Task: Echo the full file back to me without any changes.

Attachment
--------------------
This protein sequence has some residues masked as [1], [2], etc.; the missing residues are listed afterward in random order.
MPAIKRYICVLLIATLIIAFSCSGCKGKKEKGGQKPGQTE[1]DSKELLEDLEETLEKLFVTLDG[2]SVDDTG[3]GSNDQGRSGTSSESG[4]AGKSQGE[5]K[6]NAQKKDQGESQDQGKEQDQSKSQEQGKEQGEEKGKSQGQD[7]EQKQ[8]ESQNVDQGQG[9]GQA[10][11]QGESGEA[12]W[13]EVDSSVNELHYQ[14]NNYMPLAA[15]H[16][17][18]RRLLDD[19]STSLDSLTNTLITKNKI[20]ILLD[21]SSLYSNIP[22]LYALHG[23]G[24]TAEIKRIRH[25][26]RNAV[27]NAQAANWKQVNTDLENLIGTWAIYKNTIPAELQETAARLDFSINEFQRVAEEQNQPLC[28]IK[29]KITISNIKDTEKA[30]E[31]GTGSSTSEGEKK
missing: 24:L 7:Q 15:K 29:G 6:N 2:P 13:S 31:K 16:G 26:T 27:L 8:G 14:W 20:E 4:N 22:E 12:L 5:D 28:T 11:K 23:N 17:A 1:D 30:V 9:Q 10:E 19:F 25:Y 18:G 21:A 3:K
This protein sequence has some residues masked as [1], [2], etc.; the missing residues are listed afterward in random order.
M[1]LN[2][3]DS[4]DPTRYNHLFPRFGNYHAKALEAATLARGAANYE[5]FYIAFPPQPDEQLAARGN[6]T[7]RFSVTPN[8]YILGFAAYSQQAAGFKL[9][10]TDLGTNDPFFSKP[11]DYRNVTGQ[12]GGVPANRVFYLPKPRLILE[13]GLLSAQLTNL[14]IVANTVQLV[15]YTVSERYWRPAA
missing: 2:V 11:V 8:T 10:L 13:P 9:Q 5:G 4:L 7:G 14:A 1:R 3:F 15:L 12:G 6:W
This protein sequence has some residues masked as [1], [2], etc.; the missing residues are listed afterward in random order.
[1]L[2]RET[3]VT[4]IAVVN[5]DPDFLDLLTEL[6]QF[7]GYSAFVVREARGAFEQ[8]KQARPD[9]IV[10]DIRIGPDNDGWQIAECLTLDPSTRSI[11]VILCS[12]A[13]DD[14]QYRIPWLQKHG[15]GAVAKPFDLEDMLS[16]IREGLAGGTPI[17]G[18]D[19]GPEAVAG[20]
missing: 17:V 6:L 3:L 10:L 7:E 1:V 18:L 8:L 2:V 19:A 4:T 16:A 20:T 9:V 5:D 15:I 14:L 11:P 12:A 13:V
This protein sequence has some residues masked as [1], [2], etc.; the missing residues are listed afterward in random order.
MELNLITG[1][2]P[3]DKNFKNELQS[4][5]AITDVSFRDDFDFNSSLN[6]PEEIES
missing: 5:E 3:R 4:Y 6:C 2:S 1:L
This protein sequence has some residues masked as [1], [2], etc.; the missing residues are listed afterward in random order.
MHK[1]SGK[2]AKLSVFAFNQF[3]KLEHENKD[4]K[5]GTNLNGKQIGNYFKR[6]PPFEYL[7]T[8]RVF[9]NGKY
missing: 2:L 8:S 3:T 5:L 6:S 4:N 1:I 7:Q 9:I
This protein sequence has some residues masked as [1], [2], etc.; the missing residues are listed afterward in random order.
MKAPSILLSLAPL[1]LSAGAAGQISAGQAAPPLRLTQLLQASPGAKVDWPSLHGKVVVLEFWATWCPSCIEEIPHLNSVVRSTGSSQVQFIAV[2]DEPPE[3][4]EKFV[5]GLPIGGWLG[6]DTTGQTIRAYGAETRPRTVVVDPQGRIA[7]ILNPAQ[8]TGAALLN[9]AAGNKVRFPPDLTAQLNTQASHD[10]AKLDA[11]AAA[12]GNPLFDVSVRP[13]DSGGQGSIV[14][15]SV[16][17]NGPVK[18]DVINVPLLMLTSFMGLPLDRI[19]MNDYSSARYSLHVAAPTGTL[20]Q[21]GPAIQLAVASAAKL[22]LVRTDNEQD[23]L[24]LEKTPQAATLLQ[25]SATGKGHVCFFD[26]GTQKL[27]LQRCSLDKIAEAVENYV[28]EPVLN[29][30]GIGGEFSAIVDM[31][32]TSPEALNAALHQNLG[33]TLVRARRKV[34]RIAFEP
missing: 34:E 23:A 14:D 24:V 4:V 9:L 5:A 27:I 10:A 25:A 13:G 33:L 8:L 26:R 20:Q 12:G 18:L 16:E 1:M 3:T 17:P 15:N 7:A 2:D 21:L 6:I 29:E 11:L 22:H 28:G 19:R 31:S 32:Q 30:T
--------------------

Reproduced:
This protein sequence has some residues masked as [1], [2], etc.; the missing residues are listed afterward in random order.
MPAIKRYICVLLIATLIIAFSCSGCKGKKEKGGQKPGQTE[1]DSKELLEDLEETLEKLFVTLDG[2]SVDDTG[3]GSNDQGRSGTSSESG[4]AGKSQGE[5]K[6]NAQKKDQGESQDQGKEQDQSKSQEQGKEQGEEKGKSQGQD[7]EQKQ[8]ESQNVDQGQG[9]GQA[10][11]QGESGEA[12]W[13]EVDSSVNELHYQ[14]NNYMPLAA[15]H[16][17][18]RRLLDD[19]STSLDSLTNTLITKNKI[20]ILLD[21]SSLYSNIP[22]LYALHG[23]G[24]TAEIKRIRH[25][26]RNAV[27]NAQAANWKQVNTDLENLIGTWAIYKNTIPAELQETAARLDFSINEFQRVAEEQNQPLC[28]IK[29]KITISNIKDTEKA[30]E[31]GTGSSTSEGEKK
missing: 24:L 7:Q 15:K 29:G 6:N 2:P 13:S 31:K 16:G 26:T 27:L 8:G 14:W 20:E 4:N 22:E 12:L 5:D 28:T 11:K 23:N 17:A 1:D 30:V 9:Q 10:E 19:F 25:Y 18:G 21:A 3:K
This protein sequence has some residues masked as [1], [2], etc.; the missing residues are listed afterward in random order.
M[1]LN[2][3]DS[4]DPTRYNHLFPRFGNYHAKALEAATLARGAANYE[5]FYIAFPPQPDEQLAARGN[6]T[7]RFSVTPN[8]YILGFAAYSQQAAGFKL[9][10]TDLGTNDPFFSKP[11]DYRNVTGQ[12]GGVPANRVFYLPKPRLILE[13]GLLSAQLTNL[14]IVANTVQLV[15]YTVSERYWRPAA
missing: 2:V 11:V 8:T 10:L 13:P 9:Q 5:G 4:L 7:G 14:A 1:R 3:F 15:L 12:G 6:W
This protein sequence has some residues masked as [1], [2], etc.; the missing residues are listed afterward in random order.
[1]L[2]RET[3]VT[4]IAVVN[5]DPDFLDLLTEL[6]QF[7]GYSAFVVREARGAFEQ[8]KQARPD[9]IV[10]DIRIGPDNDGWQIAECLTLDPSTRSI[11]VILCS[12]A[13]DD[14]QYRIPWLQKHG[15]GAVAKPFDLEDMLS[16]IREGLAGGTPI[17]G[18]D[19]GPEAVAG[20]
missing: 17:V 6:L 3:L 10:L 7:E 1:V 18:L 8:L 2:V 19:A 4:T 16:A 20:T 9:V 5:D 15:I 14:L 11:P 12:A 13:V
This protein sequence has some residues masked as [1], [2], etc.; the missing residues are listed afterward in random order.
MELNLITG[1][2]P[3]DKNFKNELQS[4][5]AITDVSFRDDFDFNSSLN[6]PEEIES
missing: 5:E 3:R 4:Y 6:C 2:S 1:L
This protein sequence has some residues masked as [1], [2], etc.; the missing residues are listed afterward in random order.
MHK[1]SGK[2]AKLSVFAFNQF[3]KLEHENKD[4]K[5]GTNLNGKQIGNYFKR[6]PPFEYL[7]T[8]RVF[9]NGKY
missing: 2:L 8:S 3:T 5:L 6:S 4:N 1:I 7:Q 9:I
This protein sequence has some residues masked as [1], [2], etc.; the missing residues are listed afterward in random order.
MKAPSILLSLAPL[1]LSAGAAGQISAGQAAPPLRLTQLLQASPGAKVDWPSLHGKVVVLEFWATWCPSCIEEIPHLNSVVRSTGSSQVQFIAV[2]DEPPE[3][4]EKFV[5]GLPIGGWLG[6]DTTGQTIRAYGAETRPRTVVVDPQGRIA[7]ILNPAQ[8]TGAALLN[9]AAGNKVRFPPDLTAQLNTQASHD[10]AKLDA[11]AAA[12]GNPLFDVSVRP[13]DSGGQGSIV[14][15]SV[16][17]NGPVK[18]DVINVPLLMLTSFMGLPLDRI[19]MNDYSSARYSLHVAAPTGTL[20]Q[21]GPAIQLAVASAAKL[22]LVRTDNEQD[23]L[24]LEKTPQAATLLQ[25]SATGKGHVCFFD[26]GTQKL[27]LQRCSLDKIAEAVENYV[28]EPVLN[29][30]GIGGEFSAIVDM[31][32]TSPEALNAALHQNLG[33]TLVRARRKV[34]RIAFEP
missing: 34:E 23:A 14:D 24:V 4:V 9:L 5:A 27:I 10:A 25:A 13:G 33:L 8:L 26:R 20:Q 12:G 18:L 16:E 1:M 3:T 17:P 15:N 7:A 2:D 21:L 6:I 29:E 11:L 22:H 28:G 19:R 31:S 32:Q 30:T